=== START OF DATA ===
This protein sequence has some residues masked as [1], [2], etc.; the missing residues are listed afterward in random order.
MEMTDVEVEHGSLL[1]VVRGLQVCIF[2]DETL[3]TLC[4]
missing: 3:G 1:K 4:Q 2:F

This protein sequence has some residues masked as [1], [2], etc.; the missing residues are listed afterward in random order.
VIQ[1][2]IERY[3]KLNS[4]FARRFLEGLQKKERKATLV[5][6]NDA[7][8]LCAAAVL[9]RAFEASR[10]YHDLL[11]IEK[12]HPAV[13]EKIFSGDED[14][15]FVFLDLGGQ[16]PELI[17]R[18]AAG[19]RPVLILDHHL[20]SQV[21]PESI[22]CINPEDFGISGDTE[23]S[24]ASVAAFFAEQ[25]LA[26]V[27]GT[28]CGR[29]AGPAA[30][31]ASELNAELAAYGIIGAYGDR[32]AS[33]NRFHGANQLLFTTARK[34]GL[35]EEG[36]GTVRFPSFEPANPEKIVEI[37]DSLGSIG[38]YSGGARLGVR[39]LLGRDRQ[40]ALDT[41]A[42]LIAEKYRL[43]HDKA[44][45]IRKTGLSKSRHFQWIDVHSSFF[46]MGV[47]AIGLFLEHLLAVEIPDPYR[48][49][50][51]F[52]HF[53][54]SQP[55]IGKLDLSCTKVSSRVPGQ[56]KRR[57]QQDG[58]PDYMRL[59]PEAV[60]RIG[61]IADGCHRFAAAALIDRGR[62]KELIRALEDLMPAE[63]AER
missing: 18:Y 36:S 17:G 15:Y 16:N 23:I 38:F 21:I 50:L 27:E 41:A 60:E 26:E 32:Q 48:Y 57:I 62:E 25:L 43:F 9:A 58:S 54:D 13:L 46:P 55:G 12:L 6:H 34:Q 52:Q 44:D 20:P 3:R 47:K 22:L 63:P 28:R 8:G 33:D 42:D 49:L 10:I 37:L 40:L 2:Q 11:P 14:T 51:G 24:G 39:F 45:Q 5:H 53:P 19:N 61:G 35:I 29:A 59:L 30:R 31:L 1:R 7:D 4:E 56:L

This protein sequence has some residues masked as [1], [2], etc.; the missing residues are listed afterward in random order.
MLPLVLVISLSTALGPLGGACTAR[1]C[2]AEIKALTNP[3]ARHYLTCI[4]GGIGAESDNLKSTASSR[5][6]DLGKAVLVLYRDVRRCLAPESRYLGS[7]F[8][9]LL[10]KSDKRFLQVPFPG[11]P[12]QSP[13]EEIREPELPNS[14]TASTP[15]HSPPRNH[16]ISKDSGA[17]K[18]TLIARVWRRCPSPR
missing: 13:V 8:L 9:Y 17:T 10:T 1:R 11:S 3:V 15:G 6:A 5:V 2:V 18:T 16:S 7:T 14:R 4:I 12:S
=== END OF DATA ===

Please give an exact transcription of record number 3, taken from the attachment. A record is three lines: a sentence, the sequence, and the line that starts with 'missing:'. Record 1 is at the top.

This protein sequence has some residues masked as [1], [2], etc.; the missing residues are listed afterward in random order.
MLPLVLVISLSTALGPLGGACTAR[1]C[2]AEIKALTNP[3]ARHYLTCI[4]GGIGAESDNLKSTASSR[5][6]DLGKAVLVLYRDVRRCLAPESRYLGS[7]F[8][9]LL[10]KSDKRFLQVPFPG[11]P[12]QSP[13]EEIREPELPNS[14]TASTP[15]HSPPRNH[16]ISKDSGA[17]K[18]TLIARVWRRCPSPR
missing: 13:V 8:L 9:Y 17:T 10:T 1:R 11:S 3:V 15:G 6:A 5:V 2:V 18:T 16:S 7:T 14:R 4:I 12:S